“Our biggest concern, besides the tax part that they’re not bringing any kind of revenue to our community, is also the amount of kids that may come out of this facility.”

— Sal Pitti

The May 10 announcement ignited a strong reaction from the Port Jefferson Station community both on social media and at the May 22 meeting. Civic association President Sal Pitti said he, Cartright and representatives from Concern for Independent Living Inc., the nonprofit agency seeking to construct the facility, met in March to discuss the potential project, concerns of the community and the agency’s efforts to gain tax exempt status for the project from the state. Cartright and Brookhaven Supervisor Ed Romaine (R) both said May 22 they were caught off guard by the governor’s announcement about the funding.

“As soon as I found out anything about it, I ran into the supervisor’s office asking him what he knew about it and wanted to make sure that I had all the information necessary,” Cartright said. “Immediately afterwards we contacted the civic association … it was news to us as well.”

Pitti said he thought the organization had been less than forthcoming about its plans, suggesting Concern for Independent Living initially didn’t mention the potential second phase, which is also not referenced in Cuomo’s announcement.

“Our biggest concern, besides the tax part that they’re not bringing any kind of revenue to our community, is also the amount of kids that may come out of this facility, because more kids in our school district means more taxes on top of the taxes we’re already paying for that location,” he said.

Elizabeth Lunde, Senior Associate Executive Director for Concern for Independent Living said leadership of the civic association had been invited to visit one of the organizations other facilities, and the invitation remains on the table.

“Concern for Independent Living is a local organization that has been providing quality housing in Suffolk County for decades,” she said in an email. “We were founded in 1972 and our first office was located in Port Jefferson Station. We currently operate over 1,000 units of affordable rental housing that has made a very positive impact in Suffolk and Nassau Counties as well as Brooklyn and the Bronx.”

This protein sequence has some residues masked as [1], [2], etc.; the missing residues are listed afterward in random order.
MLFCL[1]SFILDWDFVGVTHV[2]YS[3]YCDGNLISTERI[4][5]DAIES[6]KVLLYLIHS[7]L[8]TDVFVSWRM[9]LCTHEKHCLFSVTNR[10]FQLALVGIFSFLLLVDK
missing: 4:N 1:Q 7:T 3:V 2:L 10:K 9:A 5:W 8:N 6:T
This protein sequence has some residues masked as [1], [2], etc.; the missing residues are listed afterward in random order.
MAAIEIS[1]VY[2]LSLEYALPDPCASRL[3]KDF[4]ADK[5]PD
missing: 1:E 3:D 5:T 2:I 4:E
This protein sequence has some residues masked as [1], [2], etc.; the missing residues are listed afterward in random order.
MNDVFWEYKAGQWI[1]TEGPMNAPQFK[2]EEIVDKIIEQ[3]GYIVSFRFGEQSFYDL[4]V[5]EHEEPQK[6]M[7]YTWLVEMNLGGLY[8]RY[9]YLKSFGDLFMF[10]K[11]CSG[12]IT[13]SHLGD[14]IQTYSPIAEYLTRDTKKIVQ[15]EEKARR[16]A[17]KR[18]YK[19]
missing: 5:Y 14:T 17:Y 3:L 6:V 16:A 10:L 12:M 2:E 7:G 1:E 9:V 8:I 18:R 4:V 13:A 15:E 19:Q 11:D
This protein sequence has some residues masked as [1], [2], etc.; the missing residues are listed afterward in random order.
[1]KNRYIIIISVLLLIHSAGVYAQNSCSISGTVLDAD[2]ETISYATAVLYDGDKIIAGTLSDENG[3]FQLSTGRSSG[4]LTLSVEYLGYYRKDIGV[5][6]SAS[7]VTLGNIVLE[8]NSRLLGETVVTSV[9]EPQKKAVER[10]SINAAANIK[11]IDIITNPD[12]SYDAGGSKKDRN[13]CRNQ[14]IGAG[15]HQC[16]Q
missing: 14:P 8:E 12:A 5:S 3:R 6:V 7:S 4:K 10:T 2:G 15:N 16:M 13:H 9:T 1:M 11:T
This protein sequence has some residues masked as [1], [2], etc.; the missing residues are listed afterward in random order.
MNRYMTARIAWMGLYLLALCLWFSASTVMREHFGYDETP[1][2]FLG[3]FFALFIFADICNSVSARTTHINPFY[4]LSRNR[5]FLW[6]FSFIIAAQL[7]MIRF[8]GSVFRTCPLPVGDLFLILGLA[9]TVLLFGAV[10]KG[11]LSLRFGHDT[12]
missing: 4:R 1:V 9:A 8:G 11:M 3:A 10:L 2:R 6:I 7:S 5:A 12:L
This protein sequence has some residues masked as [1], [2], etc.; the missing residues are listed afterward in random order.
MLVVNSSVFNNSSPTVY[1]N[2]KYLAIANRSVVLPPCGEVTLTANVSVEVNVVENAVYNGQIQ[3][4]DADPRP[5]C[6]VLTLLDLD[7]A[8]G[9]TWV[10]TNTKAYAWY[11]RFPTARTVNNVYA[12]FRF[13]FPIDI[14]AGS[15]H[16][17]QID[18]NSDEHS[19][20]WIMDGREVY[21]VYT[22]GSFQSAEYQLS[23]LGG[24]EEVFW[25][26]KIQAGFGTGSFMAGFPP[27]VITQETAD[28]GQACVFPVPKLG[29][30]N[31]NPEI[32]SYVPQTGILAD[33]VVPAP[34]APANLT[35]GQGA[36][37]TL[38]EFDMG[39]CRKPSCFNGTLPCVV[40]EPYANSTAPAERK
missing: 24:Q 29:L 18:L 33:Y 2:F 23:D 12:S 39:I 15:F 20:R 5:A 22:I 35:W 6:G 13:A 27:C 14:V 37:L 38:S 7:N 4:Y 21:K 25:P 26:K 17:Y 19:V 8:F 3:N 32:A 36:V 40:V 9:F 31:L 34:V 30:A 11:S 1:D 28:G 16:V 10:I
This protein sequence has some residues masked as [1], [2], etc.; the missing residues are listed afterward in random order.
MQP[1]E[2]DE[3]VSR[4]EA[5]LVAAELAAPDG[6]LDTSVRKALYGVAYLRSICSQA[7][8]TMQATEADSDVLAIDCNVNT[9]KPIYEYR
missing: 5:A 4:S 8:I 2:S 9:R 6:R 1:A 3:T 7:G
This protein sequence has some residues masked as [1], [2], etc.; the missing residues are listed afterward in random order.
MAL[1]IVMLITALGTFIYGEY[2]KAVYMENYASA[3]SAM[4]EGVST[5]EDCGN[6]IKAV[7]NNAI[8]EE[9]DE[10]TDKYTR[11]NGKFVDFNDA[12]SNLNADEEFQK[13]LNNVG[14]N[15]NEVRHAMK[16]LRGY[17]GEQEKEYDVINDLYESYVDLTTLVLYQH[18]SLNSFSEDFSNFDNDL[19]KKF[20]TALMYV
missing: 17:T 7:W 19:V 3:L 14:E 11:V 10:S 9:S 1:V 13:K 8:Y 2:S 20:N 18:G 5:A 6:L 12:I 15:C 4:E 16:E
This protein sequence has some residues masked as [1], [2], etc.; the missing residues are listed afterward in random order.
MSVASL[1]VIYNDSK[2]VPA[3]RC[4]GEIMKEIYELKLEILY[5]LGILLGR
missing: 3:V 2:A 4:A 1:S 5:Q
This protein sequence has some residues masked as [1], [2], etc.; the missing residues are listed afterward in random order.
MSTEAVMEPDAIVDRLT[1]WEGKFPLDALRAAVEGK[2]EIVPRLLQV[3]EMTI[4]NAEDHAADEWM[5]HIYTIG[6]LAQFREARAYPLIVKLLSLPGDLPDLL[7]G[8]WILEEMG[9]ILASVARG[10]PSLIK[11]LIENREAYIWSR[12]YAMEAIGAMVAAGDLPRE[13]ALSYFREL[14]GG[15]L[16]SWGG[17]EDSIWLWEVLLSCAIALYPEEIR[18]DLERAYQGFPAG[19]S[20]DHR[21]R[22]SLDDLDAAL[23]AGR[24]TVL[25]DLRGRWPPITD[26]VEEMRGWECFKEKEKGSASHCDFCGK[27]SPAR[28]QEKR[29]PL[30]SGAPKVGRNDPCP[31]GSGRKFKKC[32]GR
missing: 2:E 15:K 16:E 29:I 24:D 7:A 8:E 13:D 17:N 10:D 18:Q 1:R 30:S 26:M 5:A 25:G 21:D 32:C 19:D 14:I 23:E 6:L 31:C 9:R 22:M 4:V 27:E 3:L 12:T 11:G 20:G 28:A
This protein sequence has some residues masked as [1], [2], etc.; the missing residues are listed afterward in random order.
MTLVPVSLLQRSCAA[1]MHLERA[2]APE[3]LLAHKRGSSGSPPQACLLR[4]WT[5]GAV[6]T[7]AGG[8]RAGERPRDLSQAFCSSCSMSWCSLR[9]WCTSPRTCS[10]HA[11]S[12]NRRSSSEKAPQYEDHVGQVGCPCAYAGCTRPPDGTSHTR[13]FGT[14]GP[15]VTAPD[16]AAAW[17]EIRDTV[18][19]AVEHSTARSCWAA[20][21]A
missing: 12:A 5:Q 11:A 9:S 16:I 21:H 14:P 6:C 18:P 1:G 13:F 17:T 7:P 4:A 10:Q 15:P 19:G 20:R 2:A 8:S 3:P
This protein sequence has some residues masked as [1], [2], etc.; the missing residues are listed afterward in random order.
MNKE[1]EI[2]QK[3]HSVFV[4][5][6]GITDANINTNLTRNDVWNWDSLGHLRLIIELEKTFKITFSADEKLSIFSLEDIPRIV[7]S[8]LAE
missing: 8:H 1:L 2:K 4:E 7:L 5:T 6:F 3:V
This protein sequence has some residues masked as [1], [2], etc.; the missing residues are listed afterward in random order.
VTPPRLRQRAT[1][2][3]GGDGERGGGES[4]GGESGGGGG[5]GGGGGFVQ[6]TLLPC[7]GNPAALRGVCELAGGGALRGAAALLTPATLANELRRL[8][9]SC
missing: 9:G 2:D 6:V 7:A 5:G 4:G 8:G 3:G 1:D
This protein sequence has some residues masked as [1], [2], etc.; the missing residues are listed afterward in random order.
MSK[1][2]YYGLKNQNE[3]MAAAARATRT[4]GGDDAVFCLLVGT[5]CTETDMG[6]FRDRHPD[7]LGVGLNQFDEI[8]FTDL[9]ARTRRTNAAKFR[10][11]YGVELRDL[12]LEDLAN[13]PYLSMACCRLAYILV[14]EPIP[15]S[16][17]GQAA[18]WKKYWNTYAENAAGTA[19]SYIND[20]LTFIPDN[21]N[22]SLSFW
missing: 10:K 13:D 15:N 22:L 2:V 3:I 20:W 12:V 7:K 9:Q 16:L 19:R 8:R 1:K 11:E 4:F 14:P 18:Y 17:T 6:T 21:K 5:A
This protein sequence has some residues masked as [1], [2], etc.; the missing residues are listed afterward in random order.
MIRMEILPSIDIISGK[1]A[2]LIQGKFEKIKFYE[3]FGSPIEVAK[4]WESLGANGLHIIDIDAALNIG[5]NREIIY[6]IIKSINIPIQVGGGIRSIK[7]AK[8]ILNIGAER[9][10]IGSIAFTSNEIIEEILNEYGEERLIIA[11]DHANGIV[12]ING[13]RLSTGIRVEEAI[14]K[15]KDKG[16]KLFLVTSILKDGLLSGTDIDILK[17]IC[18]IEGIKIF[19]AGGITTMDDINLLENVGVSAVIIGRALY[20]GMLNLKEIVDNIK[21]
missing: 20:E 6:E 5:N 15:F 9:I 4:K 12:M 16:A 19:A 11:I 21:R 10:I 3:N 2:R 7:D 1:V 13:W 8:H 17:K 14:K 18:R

Several attendees of the May 22 civic meeting expressed displeasure about the project, suggesting Port Jeff Station already has its fair share of facilities for homeless people.

“Homeless families need a place to live — our community is a very giving community.”

— Edward Garboski

“Homeless families need a place to live — our community is a very giving community,” civic association Vice President Edward Garboski said May 22. A resident at the meeting responded, summing up a sentiment seemingly shared by most of the attendees: “We don’t want to be the only community giving.”

The Port Jefferson project is receiving only a small part of more than $200 million the state is awarding to build or preserve more than 2,800 affordable apartments across New York, according to a press
release from Cuomo’s office. The governor called the $200 million investment a “giant step forward to increase access to homes for families, seniors and our most vulnerable men and women across the state.”

RuthAnne Visnauskas, commissioner of New York State Homes and Community Renewal program, said the investment would address the crisis of homelessness among other benefits.

“By delivering affordable homes to Long Island, we continue to grow its economy,” she said in a statement.

Romaine said the town is concerned about the governor’s announcement and suggested other ways he thought the money could be better used. He also instructed concerned residents to start a petition and direct it to Cuomo’s office.

“We’ve been begging the state of New York to give us some money to fix up zombie homes, and to make them available to first time home buyers and veterans,” he said. “We’d like that money going toward that housing, instead of building something new, how about we rebuild some of the neighborhoods that we lost during the Great Recession to foreclosures and zombie houses. How about giving homes to our veterans and first-time home buyers who are leaving the area.”

Siena Village in Smithtown. Photo from Facebook.

A Suffolk County legislator is calling for the revocation of tax benefits given to a Smithtown housing complex
after managers allegedly threatened dozens of senior citizens with eviction.

Suffolk Legislator Rob Trotta (R-Fort Salonga) submitted a formal request to the Suffolk County Industrial Development Agency Feb. 22 asking it rescind tax breaks granted to Siena Village as he called into question the management practices of the complex’s management company, PK Management.

Valencia Burney, property manager for Siena Village, said that PK Management sent out approximately 70 notices dated Dec. 29 to residents notifying them of  outstanding balances for their apartment rents.